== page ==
So there you go, that is how I set up notebooks for my kids to use during their year of math with me. I'm looking forward to seeing some other ideas and adapting them to fit my class!

## Sunday, August 5, 2012

### The First Day

This is my first post in the Middle School Sunday Funday blog (#MSsunfun) that I had previously blogged about. As I mentioned, each Sunday, a group of us Middle School teachers will be tackling a specific topic. This week's topic is "What does the first day of school look like in your classroom?"

I'm going to talk about the first day of "actual" class in my classroom. The first day of school we have limited time in normal academics as we do a "student inservice" where the kids learn about the school, discuss our core values, and such.

I start the first class by getting the kids up and moving around by playing "vacation human bingo." We spend a lot of time playing games and doing activities that involve getting up and moving around in my math class so this is a good introduction to that. This is a "get to know you" activity where students go around and ask each other to sign their bingo board under a category that they did over the summer (such as visited three other states, etc.) Each student can only sign another student's bingo board once so interaction with many different people is encouraged. After a short period of playing time, we sit down and go over our boards. This provides even more of a chance for the kids to get to know one another. Next I go over class expectations, unit of study, my grading policy, etc. Since we are a 1 to 1 school, I share this document containing much of that information with the kids (and their parents) before school and ask them on this first day if any of them have questions about what math will look like. Then to wrap up I've begun using an activity I borrowed from Lisa Henry (@LMHenry9) where I give the students a bunch of numbers (32 to be exact) and sixteen things about me (such as number of siblings, number of my house, year I graduated high school, etc) and have them guess which ones go where. As I walk around, I get a little feeling about the kids' ability to estimate and reason when they guess at what year I was born in (no, 1905 isn't correct!) Finally I end the first day by assigning the first homework assignment. I ask students to write about themselves in a million words or less (I borrowed this from Paul Bogush, @paulbogush). We being school on a Wednesday so I make this assignment due the following Tuesday (thereby giving the students some time to think and actually write about themselves not just rush through.)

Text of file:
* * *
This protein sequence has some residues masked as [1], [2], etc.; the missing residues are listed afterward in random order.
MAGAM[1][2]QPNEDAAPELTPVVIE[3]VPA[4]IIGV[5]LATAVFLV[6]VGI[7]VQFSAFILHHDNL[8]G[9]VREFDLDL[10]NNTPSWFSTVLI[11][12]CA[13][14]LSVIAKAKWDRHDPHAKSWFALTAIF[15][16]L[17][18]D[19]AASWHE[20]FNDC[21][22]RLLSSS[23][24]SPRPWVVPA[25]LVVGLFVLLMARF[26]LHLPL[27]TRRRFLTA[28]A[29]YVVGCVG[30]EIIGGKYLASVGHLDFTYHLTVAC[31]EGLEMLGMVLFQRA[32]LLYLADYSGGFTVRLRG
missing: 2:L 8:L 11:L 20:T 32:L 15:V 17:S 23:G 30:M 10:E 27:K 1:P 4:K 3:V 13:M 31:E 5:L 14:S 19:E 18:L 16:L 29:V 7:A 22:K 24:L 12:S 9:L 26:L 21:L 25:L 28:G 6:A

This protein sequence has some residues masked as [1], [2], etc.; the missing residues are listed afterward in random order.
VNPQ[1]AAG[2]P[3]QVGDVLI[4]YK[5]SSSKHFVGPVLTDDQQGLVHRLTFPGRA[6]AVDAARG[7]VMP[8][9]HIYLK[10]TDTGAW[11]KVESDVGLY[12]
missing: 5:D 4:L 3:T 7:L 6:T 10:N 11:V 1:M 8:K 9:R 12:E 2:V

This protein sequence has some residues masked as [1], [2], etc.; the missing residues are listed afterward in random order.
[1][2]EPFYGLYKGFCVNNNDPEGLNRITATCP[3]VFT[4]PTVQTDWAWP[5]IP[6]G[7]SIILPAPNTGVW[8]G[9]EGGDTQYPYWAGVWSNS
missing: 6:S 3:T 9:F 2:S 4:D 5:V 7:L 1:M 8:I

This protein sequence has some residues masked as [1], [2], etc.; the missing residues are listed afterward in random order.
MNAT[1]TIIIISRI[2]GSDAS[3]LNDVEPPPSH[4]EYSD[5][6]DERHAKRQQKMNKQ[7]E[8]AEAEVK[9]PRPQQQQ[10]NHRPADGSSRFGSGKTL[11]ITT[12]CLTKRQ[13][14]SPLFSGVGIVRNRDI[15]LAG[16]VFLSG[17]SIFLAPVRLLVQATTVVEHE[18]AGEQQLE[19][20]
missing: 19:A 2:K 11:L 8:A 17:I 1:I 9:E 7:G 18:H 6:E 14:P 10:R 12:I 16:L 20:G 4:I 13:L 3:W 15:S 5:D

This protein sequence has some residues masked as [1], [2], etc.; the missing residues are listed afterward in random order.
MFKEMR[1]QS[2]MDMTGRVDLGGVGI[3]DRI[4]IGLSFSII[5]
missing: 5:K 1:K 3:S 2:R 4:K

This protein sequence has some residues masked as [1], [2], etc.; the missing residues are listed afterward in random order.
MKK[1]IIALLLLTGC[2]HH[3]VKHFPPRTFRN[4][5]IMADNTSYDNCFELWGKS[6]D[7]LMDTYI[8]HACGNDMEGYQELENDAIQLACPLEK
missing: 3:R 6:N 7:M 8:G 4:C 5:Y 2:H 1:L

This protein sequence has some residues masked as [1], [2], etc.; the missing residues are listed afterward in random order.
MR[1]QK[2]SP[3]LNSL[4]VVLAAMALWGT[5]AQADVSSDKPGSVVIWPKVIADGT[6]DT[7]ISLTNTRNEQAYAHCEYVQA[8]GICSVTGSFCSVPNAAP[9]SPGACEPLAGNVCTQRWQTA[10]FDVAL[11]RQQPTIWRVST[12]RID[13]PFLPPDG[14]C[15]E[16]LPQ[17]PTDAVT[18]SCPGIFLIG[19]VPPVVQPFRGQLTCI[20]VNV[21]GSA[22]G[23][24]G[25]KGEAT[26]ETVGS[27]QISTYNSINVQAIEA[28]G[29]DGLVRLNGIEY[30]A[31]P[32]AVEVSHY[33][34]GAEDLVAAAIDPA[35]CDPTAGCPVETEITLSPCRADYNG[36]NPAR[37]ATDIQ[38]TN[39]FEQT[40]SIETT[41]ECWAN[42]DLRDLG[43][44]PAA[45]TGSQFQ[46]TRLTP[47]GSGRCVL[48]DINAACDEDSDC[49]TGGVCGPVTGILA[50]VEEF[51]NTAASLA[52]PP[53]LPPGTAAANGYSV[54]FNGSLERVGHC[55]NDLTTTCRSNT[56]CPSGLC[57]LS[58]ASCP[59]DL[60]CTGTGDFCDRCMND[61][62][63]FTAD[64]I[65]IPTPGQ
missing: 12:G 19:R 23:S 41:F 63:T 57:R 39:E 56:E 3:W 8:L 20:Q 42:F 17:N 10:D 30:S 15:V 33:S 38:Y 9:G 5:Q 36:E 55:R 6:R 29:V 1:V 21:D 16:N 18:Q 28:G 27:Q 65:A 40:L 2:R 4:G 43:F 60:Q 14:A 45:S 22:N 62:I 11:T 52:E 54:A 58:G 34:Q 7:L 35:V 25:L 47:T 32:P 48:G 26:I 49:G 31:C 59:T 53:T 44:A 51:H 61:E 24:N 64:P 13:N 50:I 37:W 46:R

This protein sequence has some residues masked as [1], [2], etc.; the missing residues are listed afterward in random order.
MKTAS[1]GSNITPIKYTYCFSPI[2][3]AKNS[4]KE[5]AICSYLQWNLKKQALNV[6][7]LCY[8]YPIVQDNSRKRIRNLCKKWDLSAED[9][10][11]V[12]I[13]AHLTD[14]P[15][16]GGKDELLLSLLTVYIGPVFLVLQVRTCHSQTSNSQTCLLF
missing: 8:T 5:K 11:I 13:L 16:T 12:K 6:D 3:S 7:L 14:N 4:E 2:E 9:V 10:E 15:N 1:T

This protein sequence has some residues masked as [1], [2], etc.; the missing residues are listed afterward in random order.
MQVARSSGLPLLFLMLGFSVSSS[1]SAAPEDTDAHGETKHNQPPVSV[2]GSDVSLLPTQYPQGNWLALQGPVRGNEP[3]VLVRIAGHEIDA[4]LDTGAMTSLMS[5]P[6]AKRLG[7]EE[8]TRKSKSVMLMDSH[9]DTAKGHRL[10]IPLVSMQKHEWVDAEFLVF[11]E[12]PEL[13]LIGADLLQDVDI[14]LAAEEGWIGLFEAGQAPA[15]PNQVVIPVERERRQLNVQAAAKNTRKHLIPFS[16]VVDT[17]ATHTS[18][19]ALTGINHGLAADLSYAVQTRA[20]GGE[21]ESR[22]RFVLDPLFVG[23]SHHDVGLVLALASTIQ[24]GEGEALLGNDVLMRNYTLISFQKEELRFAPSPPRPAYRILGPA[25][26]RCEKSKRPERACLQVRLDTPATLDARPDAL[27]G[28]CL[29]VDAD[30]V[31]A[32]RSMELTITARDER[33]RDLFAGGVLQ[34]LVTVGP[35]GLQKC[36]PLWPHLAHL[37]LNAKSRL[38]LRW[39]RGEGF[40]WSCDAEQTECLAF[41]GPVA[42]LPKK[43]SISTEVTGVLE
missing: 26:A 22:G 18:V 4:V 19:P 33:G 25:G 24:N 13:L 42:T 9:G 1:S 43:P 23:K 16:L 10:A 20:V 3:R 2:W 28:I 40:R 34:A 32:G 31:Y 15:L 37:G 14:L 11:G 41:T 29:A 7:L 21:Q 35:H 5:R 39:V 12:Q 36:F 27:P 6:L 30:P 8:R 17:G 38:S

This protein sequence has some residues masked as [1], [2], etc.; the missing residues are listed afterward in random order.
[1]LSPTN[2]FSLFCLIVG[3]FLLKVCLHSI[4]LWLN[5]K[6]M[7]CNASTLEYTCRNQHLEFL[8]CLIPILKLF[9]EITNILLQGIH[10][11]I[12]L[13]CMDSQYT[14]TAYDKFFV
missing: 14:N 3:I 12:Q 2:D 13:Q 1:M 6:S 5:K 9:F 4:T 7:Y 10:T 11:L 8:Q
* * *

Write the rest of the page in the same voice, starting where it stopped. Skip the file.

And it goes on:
Overall, I like how the first day runs. It gives the students a good idea of what math class will be like plus they get to play with numbers a bit too. I'm looking forward to seeing some other ideas that I can "borrow" as well.

## Thursday, August 2, 2012

### MS Sunday Funday Blog postings

Earlier this week, Julie Reulbach (@jreulbach) posted a survey looking for middle school educators who wanted to connect. (Here is the link to her blog with the survey). She had an amazing response to her survey with over 80 middle school math teachers responding. (link to her blog showing the results of the survey.) Out of that came some good discussion on twitter with Julie, @4mulafun, @Borschtwithanna, myself and others. We decided on the heels of the increasing popular #made4math Monday blogs, that we would add a new middle school math blog day. After much discussion, we decided on Sunday to be the day to post blogs (largely because we wanted to use the name MS Sunday Funday for the blogs!) The goal is to get as many middle school math teachers blogging and sharing ideas as possible with a common blog theme each week. We decided to come up with a couple topics to start off with (first day activities, how you set up your math notebooks) and then we are going to go with a survey to get weekly ideas. Here is a link to the survey for new topics. The first blog post will this Sunday with the topic being "What do you do on your first day of school?" (of course, you don't have to wait until Sunday to publish your posts) Once you are done, tweet the link to Julie, @jreulbach so she can make a running list. Please consider joining us even if you are not a math teacher. Here is a link to the list of future topics that will be published in advance. Julie has also provided a link to a spot on the MS Math wiki for those people who do not have a blog but would like to add a post. Looking forward to some great sharing!